Via America’s Lawyer: RT correspondent Brigida Santos joins Mike Papantonio to explain an Illinois investigation that reveals tens of thousands of schoolchildren, some as young as FIVE, are being unlawfully isolated from their classmates as a form of punishment in over 100 districts, oftentimes for infractions as mundane as spilling milk.


*This transcript was generated by a third-party transcription software company, so please excuse any typos.

Mike Papantonio:             A new investigation reveals that children in Illinois are being locked away, terrified and alone at schools for reasons that often violate the law. RTs Brigida Santos joins me now from LA to talk about it. First of all, Brigida, why are children being isolated at schools to begin with? What, what’s this story about?

Brigida Santos:                   Well, children are often sent into isolation as a form of timeout. In Illinois, it’s legal for school employees to put children in a separate room if they pose a safety threat to themselves or others. But a new investigation of timeout logs reveals that school workers in at least 100 districts have been isolating children’s for reasons that are not legally permitted, including swearing, spilling milk, and refusing to do assignments, for example. So far, journalists have tallied up over 20,000 incidents between the fall of 2017 through December of 2018. Now, out of those only 12,000 reports were detailed enough to determine what prompted seclusion and in 42% of those cases, no safety concern was even documented.

Mike Papantonio:             You know, ProPublica looked at this and the numbers that they reviewed are startling. You talked about some of those numbers, but what they found was a pretty ugly pattern. And they say they’re supposed to be somebody standing outside the room when these children are isolated in basically padded rooms, taking notes about what’s happening minute to minute. But the problem is nobody’s reviewing those notes. And that brings me to the question, how old are these children and, and how did they react to being locked up? What, what are some of the stories here? Must be pretty bad. ProPublica did an entire exposé on this story.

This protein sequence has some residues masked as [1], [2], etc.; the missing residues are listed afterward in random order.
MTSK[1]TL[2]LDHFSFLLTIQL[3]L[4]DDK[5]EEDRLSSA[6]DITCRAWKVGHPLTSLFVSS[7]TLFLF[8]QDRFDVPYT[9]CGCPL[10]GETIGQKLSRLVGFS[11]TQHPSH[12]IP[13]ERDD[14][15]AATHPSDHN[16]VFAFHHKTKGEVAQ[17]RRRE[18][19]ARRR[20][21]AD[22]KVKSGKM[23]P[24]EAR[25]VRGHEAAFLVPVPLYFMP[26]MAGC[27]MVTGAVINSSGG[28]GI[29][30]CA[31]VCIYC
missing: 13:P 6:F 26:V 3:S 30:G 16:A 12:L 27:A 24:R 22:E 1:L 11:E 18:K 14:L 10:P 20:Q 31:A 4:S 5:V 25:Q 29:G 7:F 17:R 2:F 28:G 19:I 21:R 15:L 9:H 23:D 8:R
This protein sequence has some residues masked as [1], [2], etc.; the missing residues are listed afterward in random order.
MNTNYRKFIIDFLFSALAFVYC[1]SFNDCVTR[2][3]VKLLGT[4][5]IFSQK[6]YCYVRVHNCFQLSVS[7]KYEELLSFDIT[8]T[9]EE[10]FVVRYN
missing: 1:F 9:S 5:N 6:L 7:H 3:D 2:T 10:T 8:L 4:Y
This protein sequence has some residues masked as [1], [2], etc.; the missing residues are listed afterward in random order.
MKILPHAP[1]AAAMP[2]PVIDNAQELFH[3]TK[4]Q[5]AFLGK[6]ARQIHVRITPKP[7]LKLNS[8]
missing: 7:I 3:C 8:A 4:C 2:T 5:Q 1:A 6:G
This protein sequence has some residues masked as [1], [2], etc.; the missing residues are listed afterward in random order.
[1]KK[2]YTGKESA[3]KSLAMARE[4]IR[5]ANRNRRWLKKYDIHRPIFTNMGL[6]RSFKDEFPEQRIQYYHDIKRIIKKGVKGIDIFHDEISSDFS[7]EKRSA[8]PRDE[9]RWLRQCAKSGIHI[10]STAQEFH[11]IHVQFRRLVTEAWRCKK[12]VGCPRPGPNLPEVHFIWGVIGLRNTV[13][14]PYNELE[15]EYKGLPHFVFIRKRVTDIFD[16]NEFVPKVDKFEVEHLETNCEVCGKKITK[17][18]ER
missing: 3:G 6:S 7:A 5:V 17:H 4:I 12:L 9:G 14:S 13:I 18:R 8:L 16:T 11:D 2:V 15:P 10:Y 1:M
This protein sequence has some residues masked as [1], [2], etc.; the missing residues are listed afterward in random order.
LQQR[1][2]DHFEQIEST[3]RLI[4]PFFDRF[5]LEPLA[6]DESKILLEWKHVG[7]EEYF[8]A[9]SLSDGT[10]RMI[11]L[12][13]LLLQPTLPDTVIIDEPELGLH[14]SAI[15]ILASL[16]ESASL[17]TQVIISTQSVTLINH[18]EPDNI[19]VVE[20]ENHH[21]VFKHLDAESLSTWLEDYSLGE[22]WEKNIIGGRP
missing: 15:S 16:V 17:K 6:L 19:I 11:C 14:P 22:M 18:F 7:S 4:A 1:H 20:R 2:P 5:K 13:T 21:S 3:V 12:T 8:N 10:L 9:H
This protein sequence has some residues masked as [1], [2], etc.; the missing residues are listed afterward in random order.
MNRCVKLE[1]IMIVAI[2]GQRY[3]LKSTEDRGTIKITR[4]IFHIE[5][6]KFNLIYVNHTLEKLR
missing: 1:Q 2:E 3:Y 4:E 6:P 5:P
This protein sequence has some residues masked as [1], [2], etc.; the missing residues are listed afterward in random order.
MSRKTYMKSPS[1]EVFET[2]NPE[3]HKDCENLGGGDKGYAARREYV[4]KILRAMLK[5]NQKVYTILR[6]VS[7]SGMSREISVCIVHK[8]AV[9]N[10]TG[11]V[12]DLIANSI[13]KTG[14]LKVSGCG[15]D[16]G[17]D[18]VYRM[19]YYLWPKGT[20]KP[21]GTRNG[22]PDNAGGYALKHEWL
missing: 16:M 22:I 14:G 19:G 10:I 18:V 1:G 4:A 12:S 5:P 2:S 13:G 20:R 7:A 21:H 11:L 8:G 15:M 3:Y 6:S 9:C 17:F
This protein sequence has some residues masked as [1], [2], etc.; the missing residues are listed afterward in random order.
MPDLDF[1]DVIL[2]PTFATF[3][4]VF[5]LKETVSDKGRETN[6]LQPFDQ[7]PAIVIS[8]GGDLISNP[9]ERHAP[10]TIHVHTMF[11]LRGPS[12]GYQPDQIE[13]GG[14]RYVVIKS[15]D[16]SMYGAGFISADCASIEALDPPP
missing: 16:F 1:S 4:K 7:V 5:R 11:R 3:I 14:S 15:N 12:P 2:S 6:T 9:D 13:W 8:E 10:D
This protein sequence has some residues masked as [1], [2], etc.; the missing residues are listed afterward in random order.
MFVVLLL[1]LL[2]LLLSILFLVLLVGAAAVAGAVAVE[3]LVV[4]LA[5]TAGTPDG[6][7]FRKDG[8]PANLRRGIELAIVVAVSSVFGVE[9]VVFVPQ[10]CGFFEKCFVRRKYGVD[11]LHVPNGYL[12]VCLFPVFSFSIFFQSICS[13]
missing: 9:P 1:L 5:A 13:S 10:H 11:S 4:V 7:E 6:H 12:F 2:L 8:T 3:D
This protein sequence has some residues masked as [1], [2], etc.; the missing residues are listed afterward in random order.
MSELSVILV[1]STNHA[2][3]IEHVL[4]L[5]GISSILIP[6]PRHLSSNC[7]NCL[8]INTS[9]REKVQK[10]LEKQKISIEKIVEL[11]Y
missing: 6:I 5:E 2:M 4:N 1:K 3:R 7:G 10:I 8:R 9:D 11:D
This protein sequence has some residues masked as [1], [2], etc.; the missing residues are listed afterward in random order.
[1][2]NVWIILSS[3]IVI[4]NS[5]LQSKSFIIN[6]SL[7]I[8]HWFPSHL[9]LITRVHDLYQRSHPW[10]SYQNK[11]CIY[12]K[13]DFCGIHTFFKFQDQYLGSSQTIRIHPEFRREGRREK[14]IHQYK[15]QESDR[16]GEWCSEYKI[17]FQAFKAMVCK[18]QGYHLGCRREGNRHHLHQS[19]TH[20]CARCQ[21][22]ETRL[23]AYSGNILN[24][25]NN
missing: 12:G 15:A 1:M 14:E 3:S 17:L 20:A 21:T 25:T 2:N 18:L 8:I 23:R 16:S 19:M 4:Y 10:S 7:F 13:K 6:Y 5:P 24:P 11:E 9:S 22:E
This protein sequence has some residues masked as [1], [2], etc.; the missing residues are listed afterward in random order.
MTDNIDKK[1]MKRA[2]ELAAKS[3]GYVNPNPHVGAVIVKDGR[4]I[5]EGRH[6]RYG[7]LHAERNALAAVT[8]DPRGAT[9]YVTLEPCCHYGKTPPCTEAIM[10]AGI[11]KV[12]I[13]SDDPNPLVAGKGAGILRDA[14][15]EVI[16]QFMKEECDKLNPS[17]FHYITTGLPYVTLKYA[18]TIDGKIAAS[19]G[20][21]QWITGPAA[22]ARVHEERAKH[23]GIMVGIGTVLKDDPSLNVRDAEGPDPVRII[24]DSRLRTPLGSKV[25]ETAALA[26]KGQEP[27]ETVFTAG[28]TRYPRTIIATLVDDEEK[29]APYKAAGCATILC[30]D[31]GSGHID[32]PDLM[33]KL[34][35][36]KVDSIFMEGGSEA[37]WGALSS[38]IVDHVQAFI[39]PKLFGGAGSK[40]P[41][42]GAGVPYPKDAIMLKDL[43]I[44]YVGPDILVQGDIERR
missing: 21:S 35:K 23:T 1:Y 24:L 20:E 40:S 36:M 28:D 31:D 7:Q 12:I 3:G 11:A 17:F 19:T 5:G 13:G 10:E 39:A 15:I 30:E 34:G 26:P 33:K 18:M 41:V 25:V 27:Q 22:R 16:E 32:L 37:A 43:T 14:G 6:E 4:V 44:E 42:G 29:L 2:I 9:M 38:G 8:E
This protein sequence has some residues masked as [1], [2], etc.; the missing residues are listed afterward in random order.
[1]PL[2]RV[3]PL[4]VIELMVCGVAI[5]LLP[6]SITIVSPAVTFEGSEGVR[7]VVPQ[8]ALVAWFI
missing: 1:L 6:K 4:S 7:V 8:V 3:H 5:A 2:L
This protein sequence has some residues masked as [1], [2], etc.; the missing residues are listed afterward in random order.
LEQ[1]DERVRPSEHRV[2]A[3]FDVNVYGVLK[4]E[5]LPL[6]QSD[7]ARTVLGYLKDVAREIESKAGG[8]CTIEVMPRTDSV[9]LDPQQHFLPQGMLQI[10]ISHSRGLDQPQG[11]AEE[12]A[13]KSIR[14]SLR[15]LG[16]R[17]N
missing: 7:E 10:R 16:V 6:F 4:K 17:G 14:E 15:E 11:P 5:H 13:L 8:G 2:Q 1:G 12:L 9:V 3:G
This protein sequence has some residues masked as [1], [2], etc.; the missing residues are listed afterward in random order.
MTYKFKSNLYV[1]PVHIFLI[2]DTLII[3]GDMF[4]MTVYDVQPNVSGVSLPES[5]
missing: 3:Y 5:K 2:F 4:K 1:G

Brigida Santos:                   Yes, so many of these children are as young as five years old and according to the timeout logs, most of the students who end up in isolation are either physically or mentally disabled or suffer from behavioral disorders like autism. Now because adults are legally required to stand outside the door and write down what happens, as you said, we know that in isolation students have injured themselves while scratching at the windows and tearing at padded walls. They’ve even thrown their bodies against locked doors, hit their heads and gotten bruises. Their hands have bled from banging on the doors and in some cases they’ve even wet their pants. Now the median time that students have been kept in isolation is 26 minutes, but some of these students have been locked up for hours or been locked up on multiple occasions.

Records also reveal the heartbreaking things that some of these kids have said during seclusion. For example, one child screamed, I’d rather die, you’re torturing me, while in isolated timeout. Workers and teachers say that seclusion helps keep everyone in class safe. They also claim that it helps children learn to calm themselves down. But in 2012 the US department of education warned against seclusion saying it’s dangerous and that there’s absolutely no evidence that it reduces behavioral issues and special education experts agree. They say isolation has no therapeutic or educational value and that it can actually traumatize children.

Mike Papantonio:             Well, you know, a lot of States use isolation. I mean this is, I understand this is being looked at right now and it should be with these stories, but it seems like this is a little bit wider than just Illinois. I mean, if these incidents are illegal, why isn’t anybody cracking down on the practice to begin with? I mean, why is this even taking place?

Brigida Santos:                   Yeah, it’s not strictly happening in Illinois. Now, at least 19 States though, have banned seclusion. But there are no federal laws regulating the practice. And even though Illinois school workers are legally required to file those detailed reports about the incidents, no one’s required to read them, which means that state education officials are not monitoring these types of timeouts. People are now questioning whether our tax dollars should fund schools that illegally lock up children. So hopefully this investigation will raise awareness and result in some much needed systemic changes.

Mike Papantonio:             Well, and to me, you can’t miss this. You can’t miss this point about the story. This isn’t just the average child that misbehaves. These children have all kinds of disabilities. They’re mixed up with kids that are also put into these same rooms. So they’re just, just behavioral problems. So this, this goes beyond just trying to correct behavioral problems. These are children that have some real fundamental disabilities and that’s, that’s easy to miss in this story. Anyway, Brigida, thank you for joining me. Okay.

Brigida Santos:                   Thanks, Mike.

Mike Papantonio is an American attorney and television and radio talk show host. He is past president of The National Trial Lawyers, the most prestigious trial lawyer association in America; and is one of the few living attorneys inducted into the Trial Lawyer Hall of Fame. He hosts the international television show "America's Lawyer"; and co-hosts Ring of Fire Radio, a nationally syndicated weekly radio program, with Robert F. Kennedy, Jr. and Sam Seder.